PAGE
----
DREAMer entrepreneur faces uncertain future in US
A Columbus engineer working under DACA will face an uncertain future in the US after the Trump Administration decided to rescind the Obama era immigration order.
Nathali Bertran came to the US from Peru with her parents when she was 9 years old.
"I was just coming here to seek that better life that my parents are talking about," Bertran said.
She quickly learned English, went to public schools in New York City and eventually earned a degree in mechanical engineering despite being undocumented.
"I was determined to get my degree," she said. "I didn't know what I could do after."
Bertran said DACA gave her a chance to stay in the US legally.
"That door was opened," she said. "It was really life-changing. I saw myself building a future here, building a career here, contributing to the country I call home."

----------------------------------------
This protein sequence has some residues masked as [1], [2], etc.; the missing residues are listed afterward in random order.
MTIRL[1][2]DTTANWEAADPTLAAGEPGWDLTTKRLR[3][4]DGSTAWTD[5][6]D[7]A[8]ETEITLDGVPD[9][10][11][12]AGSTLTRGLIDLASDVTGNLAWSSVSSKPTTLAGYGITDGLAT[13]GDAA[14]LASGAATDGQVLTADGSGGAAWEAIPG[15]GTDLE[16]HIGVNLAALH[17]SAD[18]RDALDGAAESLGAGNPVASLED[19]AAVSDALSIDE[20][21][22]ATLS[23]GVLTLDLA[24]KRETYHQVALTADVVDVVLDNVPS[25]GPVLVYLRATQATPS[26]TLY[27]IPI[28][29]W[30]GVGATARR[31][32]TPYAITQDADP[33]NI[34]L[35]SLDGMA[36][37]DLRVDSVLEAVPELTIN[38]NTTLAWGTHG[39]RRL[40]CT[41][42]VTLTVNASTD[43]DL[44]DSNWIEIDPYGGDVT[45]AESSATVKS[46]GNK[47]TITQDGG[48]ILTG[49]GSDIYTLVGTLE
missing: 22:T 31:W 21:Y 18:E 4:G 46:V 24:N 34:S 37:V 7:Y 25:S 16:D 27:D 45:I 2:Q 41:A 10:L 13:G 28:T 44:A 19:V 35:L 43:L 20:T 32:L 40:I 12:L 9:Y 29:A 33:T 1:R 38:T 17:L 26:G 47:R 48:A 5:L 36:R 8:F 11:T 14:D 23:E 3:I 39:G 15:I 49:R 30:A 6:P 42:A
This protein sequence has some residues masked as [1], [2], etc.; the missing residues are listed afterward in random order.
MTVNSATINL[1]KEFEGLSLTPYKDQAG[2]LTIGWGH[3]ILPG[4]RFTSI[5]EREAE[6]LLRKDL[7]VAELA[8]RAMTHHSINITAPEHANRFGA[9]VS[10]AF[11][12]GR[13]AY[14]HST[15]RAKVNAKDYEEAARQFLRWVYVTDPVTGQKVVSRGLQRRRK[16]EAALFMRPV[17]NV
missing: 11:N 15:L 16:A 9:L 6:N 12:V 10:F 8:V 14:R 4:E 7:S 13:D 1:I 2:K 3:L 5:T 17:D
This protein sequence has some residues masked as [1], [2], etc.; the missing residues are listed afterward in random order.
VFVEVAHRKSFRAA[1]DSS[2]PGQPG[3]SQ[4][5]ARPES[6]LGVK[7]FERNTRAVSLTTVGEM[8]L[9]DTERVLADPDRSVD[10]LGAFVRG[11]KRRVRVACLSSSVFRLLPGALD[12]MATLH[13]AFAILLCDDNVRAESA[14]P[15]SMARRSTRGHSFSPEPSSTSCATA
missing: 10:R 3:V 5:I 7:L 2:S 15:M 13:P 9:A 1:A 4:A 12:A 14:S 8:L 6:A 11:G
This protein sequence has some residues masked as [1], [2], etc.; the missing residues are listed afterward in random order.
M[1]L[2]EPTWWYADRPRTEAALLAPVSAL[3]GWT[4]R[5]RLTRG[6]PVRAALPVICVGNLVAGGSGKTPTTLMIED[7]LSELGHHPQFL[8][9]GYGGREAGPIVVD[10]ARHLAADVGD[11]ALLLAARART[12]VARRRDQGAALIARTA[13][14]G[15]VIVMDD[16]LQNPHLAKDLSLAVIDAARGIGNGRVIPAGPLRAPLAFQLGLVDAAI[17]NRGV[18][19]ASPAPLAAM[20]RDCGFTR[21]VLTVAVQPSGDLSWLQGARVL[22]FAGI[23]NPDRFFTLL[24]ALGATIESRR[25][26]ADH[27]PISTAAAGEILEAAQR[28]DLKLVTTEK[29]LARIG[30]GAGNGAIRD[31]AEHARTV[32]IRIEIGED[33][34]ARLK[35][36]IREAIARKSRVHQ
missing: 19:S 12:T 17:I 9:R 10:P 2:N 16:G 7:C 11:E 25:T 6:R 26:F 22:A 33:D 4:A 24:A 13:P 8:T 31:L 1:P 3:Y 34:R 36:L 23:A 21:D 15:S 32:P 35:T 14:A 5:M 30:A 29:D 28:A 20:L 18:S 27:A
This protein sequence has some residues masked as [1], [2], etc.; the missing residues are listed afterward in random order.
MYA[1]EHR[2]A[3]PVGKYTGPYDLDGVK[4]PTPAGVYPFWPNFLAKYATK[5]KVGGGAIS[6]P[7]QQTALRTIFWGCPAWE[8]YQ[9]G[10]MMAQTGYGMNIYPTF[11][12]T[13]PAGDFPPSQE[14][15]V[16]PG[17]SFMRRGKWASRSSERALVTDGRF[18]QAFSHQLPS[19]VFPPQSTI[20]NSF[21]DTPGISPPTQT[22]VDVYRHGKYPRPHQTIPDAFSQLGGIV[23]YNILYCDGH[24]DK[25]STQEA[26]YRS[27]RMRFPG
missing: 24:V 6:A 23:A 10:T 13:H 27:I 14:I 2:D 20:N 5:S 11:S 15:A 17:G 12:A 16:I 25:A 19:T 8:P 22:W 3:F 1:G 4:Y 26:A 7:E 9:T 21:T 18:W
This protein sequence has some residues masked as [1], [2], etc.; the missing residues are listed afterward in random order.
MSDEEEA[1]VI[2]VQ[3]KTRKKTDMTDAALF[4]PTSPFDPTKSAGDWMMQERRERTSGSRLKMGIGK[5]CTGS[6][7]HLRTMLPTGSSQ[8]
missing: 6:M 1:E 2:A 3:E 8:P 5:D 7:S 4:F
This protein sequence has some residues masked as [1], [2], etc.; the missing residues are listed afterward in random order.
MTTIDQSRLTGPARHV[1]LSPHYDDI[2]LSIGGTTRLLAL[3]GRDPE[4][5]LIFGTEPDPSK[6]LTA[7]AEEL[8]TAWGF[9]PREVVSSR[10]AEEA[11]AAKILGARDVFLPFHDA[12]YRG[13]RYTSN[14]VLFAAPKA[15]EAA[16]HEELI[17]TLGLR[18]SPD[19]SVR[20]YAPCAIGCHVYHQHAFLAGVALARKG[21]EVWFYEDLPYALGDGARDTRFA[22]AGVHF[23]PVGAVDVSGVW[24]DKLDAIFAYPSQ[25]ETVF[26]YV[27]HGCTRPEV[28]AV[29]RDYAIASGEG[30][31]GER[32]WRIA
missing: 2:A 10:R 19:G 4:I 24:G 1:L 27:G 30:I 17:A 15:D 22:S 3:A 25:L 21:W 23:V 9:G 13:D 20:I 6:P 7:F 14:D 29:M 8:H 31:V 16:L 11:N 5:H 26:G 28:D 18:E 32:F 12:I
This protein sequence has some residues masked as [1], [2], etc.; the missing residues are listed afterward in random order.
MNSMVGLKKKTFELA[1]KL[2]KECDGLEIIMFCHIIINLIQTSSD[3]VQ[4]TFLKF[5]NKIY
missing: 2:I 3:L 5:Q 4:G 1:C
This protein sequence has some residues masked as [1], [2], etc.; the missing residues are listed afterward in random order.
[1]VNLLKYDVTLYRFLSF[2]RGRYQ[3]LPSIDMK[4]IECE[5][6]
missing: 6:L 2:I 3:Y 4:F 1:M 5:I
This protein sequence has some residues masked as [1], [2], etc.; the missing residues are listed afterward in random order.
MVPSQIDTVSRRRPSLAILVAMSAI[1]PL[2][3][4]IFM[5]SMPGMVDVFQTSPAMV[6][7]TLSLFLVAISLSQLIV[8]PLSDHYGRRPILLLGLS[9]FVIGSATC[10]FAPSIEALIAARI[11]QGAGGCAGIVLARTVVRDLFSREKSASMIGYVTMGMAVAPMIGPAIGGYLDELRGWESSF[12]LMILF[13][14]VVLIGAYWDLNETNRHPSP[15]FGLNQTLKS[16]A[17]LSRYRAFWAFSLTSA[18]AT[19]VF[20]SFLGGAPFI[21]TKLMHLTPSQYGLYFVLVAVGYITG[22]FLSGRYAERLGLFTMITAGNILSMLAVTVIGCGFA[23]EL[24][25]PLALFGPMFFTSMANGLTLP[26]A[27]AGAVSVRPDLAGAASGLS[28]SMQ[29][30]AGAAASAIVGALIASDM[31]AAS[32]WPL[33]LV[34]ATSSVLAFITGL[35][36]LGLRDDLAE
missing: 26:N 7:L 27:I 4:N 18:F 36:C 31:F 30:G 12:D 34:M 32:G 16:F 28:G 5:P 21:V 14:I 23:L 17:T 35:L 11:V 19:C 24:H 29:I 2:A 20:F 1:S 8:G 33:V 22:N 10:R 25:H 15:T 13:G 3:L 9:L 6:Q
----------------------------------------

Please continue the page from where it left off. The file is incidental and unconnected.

She landed a job in Central Ohio designing cars. She was living the American dream her parents hoped for her. Earlier this year she launched a non-profit start-up venture called "DACA Time". It helps other DREAMers file their DACA paperwork online. It streamlined a lengthy process that can cost thousands of dollars.
"Now that DACA is over, that dream has stopped for now," Bertran said.
Bertran said she is worried she will be forced to return to Peru.
"I just wouldn't know anyone," she said. "There's no one there that I could relate to because the last time I was there was when I was 9."
Her future is in the hands of Congress and the White House.
"I know this is a political move," she said. "They're trying to use us as a bargaining chip but these are people's real lives. There's 800,000 of us."
Bertran has a work permit to stay in the US until July 2019. She said she hopes Washington will be able to come up with a permanent solution before then. The Trump Administration has given Congress six months to act before DACA ends.